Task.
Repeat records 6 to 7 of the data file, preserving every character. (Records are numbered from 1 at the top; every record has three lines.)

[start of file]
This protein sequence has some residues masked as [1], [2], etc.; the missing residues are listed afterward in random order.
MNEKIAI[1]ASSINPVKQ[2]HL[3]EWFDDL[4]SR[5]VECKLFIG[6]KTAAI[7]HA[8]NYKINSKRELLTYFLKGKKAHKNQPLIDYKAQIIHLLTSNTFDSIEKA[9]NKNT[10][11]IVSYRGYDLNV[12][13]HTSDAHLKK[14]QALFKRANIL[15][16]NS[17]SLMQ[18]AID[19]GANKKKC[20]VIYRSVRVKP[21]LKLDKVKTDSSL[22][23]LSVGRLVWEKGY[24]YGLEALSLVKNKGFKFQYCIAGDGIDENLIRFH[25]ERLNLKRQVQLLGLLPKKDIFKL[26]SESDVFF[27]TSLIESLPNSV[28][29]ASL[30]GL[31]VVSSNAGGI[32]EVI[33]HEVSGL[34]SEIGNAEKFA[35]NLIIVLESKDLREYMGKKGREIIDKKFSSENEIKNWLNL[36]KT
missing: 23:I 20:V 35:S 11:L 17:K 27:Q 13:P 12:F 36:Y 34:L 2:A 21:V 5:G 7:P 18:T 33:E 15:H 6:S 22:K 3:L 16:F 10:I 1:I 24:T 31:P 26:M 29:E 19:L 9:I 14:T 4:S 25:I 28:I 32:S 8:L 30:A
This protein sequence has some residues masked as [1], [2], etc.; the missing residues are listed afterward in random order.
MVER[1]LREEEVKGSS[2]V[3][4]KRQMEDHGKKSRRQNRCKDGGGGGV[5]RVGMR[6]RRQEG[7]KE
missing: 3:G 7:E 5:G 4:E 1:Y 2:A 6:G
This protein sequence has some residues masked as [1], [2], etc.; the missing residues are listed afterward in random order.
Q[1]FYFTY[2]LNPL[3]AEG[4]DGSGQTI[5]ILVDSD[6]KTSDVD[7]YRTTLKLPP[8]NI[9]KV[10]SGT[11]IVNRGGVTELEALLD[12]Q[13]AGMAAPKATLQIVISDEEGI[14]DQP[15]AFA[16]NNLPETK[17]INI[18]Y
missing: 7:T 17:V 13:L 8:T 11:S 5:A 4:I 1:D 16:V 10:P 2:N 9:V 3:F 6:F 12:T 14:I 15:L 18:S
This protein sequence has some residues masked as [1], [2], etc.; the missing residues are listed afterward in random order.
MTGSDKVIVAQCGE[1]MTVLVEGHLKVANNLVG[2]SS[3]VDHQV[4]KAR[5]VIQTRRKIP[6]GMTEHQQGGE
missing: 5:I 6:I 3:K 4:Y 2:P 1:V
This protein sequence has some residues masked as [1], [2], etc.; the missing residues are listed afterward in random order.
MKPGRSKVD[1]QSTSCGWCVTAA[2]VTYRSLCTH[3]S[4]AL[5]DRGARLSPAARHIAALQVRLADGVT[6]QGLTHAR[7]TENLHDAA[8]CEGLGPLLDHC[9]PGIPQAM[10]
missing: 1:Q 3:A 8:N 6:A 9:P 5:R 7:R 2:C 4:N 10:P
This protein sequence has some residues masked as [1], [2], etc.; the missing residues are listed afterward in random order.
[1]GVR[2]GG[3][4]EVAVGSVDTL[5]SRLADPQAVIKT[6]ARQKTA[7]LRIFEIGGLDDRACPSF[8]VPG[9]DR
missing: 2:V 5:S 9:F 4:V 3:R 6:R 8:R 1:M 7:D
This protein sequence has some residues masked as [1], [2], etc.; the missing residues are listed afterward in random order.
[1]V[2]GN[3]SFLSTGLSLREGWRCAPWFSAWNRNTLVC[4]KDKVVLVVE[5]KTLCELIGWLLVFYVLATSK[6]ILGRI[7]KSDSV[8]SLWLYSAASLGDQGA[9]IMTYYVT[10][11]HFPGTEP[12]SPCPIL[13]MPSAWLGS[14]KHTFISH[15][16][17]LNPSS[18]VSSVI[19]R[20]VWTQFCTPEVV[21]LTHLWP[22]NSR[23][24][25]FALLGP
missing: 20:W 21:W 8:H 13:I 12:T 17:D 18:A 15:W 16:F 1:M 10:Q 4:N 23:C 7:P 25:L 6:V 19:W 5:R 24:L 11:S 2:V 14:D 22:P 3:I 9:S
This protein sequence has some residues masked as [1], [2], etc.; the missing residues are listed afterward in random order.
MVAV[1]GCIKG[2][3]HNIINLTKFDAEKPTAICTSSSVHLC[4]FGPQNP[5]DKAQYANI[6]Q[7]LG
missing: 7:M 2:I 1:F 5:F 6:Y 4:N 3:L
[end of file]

This protein sequence has some residues masked as [1], [2], etc.; the missing residues are listed afterward in random order.
[1]GVR[2]GG[3][4]EVAVGSVDTL[5]SRLADPQAVIKT[6]ARQKTA[7]LRIFEIGGLDDRACPSF[8]VPG[9]DR
missing: 2:V 5:S 9:F 4:V 3:R 6:R 8:R 1:M 7:D
This protein sequence has some residues masked as [1], [2], etc.; the missing residues are listed afterward in random order.
[1]V[2]GN[3]SFLSTGLSLREGWRCAPWFSAWNRNTLVC[4]KDKVVLVVE[5]KTLCELIGWLLVFYVLATSK[6]ILGRI[7]KSDSV[8]SLWLYSAASLGDQGA[9]IMTYYVT[10][11]HFPGTEP[12]SPCPIL[13]MPSAWLGS[14]KHTFISH[15][16][17]LNPSS[18]VSSVI[19]R[20]VWTQFCTPEVV[21]LTHLWP[22]NSR[23][24][25]FALLGP
missing: 20:W 21:W 8:H 13:I 12:T 17:D 18:A 15:W 16:F 1:M 10:Q 4:N 23:C 7:P 25:L 6:V 19:W 5:R 24:L 11:S 2:V 14:D 22:P 3:I 9:S